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Café Concert: Shenyang

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VIDEO: Shenyang performs Chinese Art Songs

To see Shenyang in a large opera house, you might not guess that he's capable of delivering delicate art songs with subtle expressions. After all, he is a burly six-foot-four-inches tall and possesses a booming bass-baritone that has brought him success in roles like Colline in La Bohème and Masetto in Don Giovanni. He made his Metropolitan Opera debut in the latter role in April 2009, and will return to the big house in February for a reprise of the Mozart/Da Ponte classic.

Yet there is another side to Shenyang’s artistry. He has begun championing Chinese art songs, short pieces that date to the beginning of the 20th century when that country’s composers had begun to study in Western music conservatories. In the WQXR Café, Shenyang sang three songs by Huang Zi (1904-1938), a Yale-trained composer whose art songs are full of direct, lyrical melodies and yet express the inflections of the Chinese language.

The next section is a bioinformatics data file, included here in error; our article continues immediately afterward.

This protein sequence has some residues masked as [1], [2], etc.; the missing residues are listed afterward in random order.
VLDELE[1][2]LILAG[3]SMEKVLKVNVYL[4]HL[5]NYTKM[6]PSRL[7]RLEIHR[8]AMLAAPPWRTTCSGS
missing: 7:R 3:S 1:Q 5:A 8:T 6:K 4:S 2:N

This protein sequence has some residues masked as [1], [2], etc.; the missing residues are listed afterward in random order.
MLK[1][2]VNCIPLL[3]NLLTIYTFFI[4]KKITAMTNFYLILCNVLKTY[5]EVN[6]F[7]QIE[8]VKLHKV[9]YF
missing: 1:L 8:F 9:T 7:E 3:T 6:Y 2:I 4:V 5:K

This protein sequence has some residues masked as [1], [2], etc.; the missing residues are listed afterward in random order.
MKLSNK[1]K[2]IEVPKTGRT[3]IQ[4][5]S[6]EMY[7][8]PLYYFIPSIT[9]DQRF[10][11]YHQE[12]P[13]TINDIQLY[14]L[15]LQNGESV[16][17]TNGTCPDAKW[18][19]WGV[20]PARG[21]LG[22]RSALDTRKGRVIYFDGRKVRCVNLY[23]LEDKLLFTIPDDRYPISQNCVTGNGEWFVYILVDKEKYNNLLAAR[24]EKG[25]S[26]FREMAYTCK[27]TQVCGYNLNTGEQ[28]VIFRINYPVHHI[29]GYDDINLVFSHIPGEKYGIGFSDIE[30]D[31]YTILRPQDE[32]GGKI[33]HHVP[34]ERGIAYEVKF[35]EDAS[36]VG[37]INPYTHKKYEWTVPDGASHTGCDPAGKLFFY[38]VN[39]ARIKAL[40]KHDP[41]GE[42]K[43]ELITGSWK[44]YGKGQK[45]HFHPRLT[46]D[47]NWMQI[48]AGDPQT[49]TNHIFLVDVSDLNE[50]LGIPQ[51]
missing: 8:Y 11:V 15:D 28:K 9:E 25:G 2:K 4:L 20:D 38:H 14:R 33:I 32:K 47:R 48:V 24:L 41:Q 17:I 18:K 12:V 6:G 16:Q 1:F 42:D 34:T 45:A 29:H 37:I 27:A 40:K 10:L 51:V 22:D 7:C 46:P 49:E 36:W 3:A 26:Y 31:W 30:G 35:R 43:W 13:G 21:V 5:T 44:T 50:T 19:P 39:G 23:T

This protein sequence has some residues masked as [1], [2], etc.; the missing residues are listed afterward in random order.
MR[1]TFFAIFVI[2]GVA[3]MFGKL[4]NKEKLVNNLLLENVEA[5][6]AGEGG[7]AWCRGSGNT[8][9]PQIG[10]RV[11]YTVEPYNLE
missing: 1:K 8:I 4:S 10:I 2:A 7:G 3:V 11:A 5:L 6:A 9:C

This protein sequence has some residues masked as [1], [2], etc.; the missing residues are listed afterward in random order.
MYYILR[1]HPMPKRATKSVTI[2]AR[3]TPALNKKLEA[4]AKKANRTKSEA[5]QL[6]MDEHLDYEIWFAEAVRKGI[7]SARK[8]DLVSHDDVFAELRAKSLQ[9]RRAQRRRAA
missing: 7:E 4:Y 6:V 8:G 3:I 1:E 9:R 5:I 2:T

Born Shen Yang in 1984, the son of a law professor and a director of a performing-arts group, he started singing at a music high school in his native Tianjin, in eastern China. A stint at the Shanghai Conservatory of Music followed, and Shenyang was soon performing at vocal competitions in Europe.

In 2007, Shenyang took a master class with soprano Renée Fleming, who was impressed with what she heard. She arranged vocal coaching for him that spring at the Metropolitan Opera and he went on to win the 2007 BBC Cardiff Singer of the World competition (beating 24 other singers in the competition from a pool of nearly 700 who auditioned).

Around this time, an arts promoter suggested that the singer combine his name to a single word in order to make it easier for Westerners to remember. He soon got professional management, though he first enrolled in the Metropolitan Opera's Lindemann Young Artist Development Program and the artist diploma program at Juilliard. The latter almost didn’t happen: Shenyang is a big admirer of German lieder (particularly the recordings of the late Hans Hotter) and he considered traveling to Germany to study.

Today, however, Shenyang is based in New York, where he is known to have built a collection of CDs that numbers in the thousands. “Recordings are like my second teacher,” he said. “When I was young I listened to Herbert von Karajan and Michael Jackson at the same time. They’re the same.”

Video: Amy Pearl; Sound: Edward Haber; Text: Brian Wise

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